Explore a series of in-depth articles related to season themes.

Sturm und Drang

250 years ago, the Sturm und Drang movement captured the imagination of the German-speaking world.

Haydn's Breakthrough

Discover how Haydn's shrewd business instincts led to his successes, and what made his string quartets so widely acclaimed.

Virtuosity in Vivaldi’s Concertos

Discover how Antonio Vivaldi paved the way for the Classical style by bringing dramatic power to the concerto and opening up new ways forward in violin playing.

Schubert and His Social Circle

This article looks at Schubert’s short, unconventional life, and how his music-making with friends inspired him to compose for the amateur home market.

Franck's Love Letter

Franck created a scandal by expressing his infatuation for one of his young students in his Piano Quintet. Despite the uproar, the quintet turned out to be an influential piece in French music history.

Beethoven’s Razumovsky Quartets

Beethoven’s Razumovsky quartets express the hardships of the Napoleonic wars and Beethoven’s own very personal struggle with hearing loss.

The Kreutzer Sonata: Love, Murder, and the Violin

Rodolphe Kreutzer was a talented composer and violinist but he’s little remembered today. In a twist of fate, his name ended up on three major works of art that spanned more than 100 years and explored love, murder, religion, and more.

Death in Five Instruments or Less

Before the Death and the Maiden concert, listen to five works inspired by death—from the macabre to the alarming to the devastating.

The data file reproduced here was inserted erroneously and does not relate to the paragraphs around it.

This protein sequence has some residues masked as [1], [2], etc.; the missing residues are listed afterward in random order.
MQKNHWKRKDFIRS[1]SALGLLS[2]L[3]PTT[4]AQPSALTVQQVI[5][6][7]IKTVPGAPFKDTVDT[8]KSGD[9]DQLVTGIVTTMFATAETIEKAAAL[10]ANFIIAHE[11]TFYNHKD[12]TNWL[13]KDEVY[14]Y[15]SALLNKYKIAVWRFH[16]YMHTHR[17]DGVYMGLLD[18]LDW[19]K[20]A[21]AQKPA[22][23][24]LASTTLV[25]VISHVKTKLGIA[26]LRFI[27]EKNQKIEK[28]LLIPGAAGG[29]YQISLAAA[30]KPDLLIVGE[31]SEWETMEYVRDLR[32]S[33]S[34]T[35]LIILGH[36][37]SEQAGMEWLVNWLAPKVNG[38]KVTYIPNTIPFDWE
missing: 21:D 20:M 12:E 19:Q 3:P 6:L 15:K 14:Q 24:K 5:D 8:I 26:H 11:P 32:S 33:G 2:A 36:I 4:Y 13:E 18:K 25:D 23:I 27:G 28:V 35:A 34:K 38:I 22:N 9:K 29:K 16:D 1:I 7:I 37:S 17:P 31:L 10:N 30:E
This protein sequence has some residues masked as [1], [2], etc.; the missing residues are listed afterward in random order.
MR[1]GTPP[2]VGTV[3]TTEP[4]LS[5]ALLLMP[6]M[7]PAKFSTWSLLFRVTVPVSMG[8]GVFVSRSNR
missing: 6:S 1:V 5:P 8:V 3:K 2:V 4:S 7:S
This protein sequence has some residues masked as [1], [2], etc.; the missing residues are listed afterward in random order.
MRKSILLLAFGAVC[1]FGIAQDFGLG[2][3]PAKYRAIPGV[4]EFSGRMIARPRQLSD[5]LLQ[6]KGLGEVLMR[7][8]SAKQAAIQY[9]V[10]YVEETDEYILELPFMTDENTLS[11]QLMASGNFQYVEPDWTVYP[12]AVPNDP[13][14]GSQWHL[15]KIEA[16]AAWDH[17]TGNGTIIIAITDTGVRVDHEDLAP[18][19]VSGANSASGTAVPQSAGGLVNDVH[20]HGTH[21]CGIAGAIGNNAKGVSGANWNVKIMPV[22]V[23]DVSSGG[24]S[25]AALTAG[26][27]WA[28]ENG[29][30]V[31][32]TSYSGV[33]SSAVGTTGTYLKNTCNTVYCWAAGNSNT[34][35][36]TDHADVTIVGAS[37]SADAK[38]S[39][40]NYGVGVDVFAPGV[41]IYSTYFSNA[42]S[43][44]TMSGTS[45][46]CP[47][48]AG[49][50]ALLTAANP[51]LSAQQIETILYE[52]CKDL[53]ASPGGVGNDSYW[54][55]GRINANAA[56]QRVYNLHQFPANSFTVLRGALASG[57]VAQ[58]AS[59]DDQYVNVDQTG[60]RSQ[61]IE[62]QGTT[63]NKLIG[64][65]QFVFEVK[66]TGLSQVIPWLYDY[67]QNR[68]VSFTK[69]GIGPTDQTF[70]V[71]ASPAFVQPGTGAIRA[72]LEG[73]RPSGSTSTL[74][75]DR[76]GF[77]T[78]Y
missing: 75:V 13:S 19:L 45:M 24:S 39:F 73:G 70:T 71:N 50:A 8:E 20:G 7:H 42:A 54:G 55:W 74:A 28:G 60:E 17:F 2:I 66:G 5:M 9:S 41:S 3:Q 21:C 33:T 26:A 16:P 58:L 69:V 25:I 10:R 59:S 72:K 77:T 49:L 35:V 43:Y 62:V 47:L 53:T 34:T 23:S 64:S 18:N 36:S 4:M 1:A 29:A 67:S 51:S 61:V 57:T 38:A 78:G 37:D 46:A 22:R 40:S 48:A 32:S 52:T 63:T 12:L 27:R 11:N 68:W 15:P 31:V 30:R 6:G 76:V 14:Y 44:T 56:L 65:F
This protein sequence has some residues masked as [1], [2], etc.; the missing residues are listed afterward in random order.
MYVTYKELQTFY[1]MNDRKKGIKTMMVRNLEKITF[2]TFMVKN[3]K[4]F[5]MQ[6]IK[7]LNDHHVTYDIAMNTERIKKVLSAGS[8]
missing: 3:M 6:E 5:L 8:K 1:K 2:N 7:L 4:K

Improvisation in the Brandenburg Concertos

The Brandenburgs are an interesting example of a sometimes-overlooked feature of Baroque music: how incredibly improvisational it is. From basso continuo to cadenzas, Bach’s meticulously worked-out music holds opportunities for performers to shape their own parts.

A Brief History of Russian Chamber Music

Russian chamber music reveals a uniquely personal, deeply emotional aesthetic that is sometimes overlooked in other Russian music.

Three Times Mozart Made Wind Instruments Sing

Hear some of Mozart’s works for wind ensemble, including one he called “the best thing I have written in my life.”

A Crumb Score Demystified

Vox Balaenae (Voice of the Whale), written nearly 50 years ago, is a George Crumb classic that shows his typically creative voice. This article breaks down a few of the incredible sounds in the piece and how they’re notated in the score.

The Ballets Russes in Paris

Sergey Diaghilev founded the Ballets Russes in 1909 and kicked off two decades of innovation in music, dance, costumes, and set design.

A Trio Tour

The word “Trio” appears on concert programs all the time, attached to a minuet or scherzo in a symphony or a piece of chamber music. The corresponding section in the music rarely features three instruments—so where does the (instrumentally misleading) label come from?

Death in Human Form

Death inspires outlandish stories and tall tales. We look at the manifestation of death at different times in different cultures.

On Bach and Imitation Harpsichords

Learn more about the extensive tradition of performing Bach on grand pianos modified with thumbtacks to sound like the harpsichord.

Music and Musings by Gabriel Fauré

Get to know Gabriel Fauré, a humble and brilliant musician and thinker.

The Beginning of the Beethoven Quartet Cycle

Beethoven quartet cycles didn’t start immediately after the composer’s death. For many reasons, it was years before the cycle began to be performed regularly (and decades more before the Grosse Fuge was included).

Opus One

A composer’s first numbered work sends a message about their career, plans, and ambitions.